29 Comments:

The SI article is extremely detailed, going into exactly which drugs Bonds too and when, and if the book is more of the same, the sheer amount of evidence is stunning.

The authors have also posted a list of their sources on SI, and wisely so, I might add. Annoucing the sources separates them from others who might just asy "Bonds was an obvious 'roider"

These aren't allegations - this is damning evidence, and I wonder how Barry will react to it.

Blogger Satchmo -- 3/07/2006 3:36 PM  


While I hope this will severely hinder his chances at the Hall, you still read about many writers who say they will vote for Palmiero (just maybe not on the first ballot). Now, there are certainly major differences between the two, but the fact remains that there is hard evidence that Raffy juiced. On the other hand, from what I gather the evidence against Bonds is still "he said, he said." Whether you believe Bonds's implicit assertion that there is a massive conspiracy against him is one thing, but it wouldn't surprise me to see HoF voters take cover in the fact that Bonds never tested positive and that all of the statements against him are from questionable sources. Big disclaimer: I assume the evidence against him will be based solely on the statements of Conte et al., but having obviously not read the book, I don't know for a fact that is it.

You also have the argument advanced by the likes of Jayson Stark that because we don't know everyone who used steroids we shouldn't hold it against anyone. Although he advanced that argument in support of Raffy, I don't see why it wouldn't apply in equal force to Bonds, even if everything in that book is true.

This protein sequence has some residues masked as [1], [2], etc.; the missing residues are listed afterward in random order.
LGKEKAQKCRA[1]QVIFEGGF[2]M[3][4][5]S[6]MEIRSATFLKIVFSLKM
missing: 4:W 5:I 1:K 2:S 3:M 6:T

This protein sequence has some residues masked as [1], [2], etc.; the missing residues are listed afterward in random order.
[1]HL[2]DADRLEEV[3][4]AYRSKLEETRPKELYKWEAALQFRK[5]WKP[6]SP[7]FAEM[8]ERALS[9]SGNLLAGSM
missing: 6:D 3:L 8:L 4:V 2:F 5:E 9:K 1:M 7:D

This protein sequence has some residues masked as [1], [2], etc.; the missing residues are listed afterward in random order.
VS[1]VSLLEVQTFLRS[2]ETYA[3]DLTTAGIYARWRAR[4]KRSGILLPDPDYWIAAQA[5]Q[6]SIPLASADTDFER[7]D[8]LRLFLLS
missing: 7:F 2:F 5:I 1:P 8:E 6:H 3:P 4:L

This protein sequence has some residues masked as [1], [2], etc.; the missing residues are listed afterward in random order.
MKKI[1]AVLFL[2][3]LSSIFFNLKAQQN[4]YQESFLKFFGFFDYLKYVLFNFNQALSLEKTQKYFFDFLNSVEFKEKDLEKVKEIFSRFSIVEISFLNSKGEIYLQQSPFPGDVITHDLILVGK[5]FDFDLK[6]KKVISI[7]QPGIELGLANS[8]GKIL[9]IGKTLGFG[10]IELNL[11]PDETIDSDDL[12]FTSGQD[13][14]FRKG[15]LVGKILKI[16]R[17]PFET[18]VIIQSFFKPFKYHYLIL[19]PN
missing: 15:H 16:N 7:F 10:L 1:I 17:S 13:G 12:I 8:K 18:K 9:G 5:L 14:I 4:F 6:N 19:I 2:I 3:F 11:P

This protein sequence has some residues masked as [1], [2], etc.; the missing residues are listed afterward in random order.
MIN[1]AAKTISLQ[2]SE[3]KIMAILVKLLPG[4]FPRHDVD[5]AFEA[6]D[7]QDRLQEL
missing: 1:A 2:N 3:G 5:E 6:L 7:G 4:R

Blogger RPS -- 3/07/2006 8:56 PM  


Today, I argued with a couple of people who stated that the use of performance enhancing drugs in baseball does nothing to affect a player's statistics. To that assertion, I have to laugh.

Why are anabolic steriods and human growth hormone "performance enhancing" substances? Because they provide the human body with massive amounts of synthetic testosterone and anabolic hormones which: (1) rapidly increases protein assimilation and synthesis, resulting in easier, much faster growth of muscle tissue; (2) dramatically increases the body's ability to recover from training session to training session, resulting in the ability to train more intensely and more frequently; and (3) significantly reduce the risk of injuries to bones, joints, ligaments, etc., or vice versa, heal existing sports-related injuries faster (if the user is training and using the "juice" properly).